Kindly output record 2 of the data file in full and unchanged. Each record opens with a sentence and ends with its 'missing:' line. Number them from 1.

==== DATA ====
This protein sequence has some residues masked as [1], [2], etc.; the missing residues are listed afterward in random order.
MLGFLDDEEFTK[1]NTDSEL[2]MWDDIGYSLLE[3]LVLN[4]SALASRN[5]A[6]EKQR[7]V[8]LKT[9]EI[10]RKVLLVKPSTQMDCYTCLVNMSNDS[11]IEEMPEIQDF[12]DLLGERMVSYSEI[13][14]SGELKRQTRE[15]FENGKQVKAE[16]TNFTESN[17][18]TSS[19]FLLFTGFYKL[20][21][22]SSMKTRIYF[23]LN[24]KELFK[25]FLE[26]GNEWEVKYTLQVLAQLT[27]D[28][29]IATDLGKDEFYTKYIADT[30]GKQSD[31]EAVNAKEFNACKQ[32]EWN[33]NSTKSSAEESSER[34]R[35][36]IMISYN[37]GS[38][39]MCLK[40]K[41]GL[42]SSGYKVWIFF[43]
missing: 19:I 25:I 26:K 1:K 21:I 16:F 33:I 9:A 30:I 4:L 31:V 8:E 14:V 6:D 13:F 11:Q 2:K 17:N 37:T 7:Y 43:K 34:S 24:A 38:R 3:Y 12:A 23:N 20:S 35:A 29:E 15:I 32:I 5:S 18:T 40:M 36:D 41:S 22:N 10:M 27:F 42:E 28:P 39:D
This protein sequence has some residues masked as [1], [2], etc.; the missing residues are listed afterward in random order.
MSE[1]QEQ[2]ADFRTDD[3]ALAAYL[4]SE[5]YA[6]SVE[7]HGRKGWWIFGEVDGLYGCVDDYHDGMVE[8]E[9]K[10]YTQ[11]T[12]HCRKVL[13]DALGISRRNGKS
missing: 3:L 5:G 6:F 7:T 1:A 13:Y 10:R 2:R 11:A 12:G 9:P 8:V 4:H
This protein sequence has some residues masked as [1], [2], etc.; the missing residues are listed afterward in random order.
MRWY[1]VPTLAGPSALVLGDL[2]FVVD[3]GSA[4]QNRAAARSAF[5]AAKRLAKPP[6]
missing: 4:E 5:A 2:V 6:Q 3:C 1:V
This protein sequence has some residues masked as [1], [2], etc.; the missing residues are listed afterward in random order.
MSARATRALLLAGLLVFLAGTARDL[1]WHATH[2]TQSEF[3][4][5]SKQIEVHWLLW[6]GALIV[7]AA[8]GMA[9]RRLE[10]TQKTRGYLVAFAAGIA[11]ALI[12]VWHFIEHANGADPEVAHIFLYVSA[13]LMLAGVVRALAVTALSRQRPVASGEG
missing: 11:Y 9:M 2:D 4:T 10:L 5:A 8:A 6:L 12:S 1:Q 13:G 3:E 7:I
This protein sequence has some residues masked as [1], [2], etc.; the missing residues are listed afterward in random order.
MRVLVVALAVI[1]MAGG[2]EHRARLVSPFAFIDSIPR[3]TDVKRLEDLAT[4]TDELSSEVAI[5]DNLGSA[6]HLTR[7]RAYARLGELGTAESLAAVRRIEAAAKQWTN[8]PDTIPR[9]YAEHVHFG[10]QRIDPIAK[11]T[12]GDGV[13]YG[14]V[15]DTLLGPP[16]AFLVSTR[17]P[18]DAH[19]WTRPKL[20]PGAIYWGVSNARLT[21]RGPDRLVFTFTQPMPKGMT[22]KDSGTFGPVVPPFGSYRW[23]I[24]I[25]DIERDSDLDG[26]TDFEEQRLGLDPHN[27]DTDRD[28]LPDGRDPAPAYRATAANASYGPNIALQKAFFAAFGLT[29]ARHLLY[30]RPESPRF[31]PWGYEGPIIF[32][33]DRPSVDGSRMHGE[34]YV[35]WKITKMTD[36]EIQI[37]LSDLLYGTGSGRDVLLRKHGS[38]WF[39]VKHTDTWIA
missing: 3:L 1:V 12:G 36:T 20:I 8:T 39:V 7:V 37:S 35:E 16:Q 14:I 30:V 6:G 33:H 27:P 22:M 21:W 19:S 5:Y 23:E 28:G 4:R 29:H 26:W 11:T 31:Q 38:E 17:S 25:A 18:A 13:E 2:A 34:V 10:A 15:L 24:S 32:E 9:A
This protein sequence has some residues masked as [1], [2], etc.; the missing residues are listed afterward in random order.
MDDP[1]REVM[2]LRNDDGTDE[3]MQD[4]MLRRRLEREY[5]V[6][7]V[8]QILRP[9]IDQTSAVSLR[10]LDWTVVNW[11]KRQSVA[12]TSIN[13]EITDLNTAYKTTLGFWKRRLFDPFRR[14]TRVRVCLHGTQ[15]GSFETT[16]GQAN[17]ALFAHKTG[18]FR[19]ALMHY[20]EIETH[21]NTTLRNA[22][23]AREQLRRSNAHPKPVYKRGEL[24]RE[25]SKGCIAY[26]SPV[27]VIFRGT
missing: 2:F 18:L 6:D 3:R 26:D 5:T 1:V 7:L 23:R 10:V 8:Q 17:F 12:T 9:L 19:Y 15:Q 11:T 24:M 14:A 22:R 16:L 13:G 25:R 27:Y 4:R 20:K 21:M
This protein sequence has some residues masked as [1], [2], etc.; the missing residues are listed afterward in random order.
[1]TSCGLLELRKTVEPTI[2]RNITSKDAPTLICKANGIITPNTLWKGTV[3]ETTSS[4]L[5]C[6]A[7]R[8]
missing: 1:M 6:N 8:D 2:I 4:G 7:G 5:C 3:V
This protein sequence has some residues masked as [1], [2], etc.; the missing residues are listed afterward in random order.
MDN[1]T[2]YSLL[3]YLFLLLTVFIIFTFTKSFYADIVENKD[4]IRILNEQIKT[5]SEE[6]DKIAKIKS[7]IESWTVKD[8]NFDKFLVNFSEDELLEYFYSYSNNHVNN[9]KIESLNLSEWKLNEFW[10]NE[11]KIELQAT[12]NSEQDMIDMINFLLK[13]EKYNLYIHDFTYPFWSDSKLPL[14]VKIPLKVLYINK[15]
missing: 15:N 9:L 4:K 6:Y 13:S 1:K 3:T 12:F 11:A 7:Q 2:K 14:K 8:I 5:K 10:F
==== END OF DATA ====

This protein sequence has some residues masked as [1], [2], etc.; the missing residues are listed afterward in random order.
MSE[1]QEQ[2]ADFRTDD[3]ALAAYL[4]SE[5]YA[6]SVE[7]HGRKGWWIFGEVDGLYGCVDDYHDGMVE[8]E[9]K[10]YTQ[11]T[12]HCRKVL[13]DALGISRRNGKS
missing: 3:L 5:G 6:F 7:T 1:A 13:Y 10:R 2:R 11:A 12:G 9:P 8:V 4:H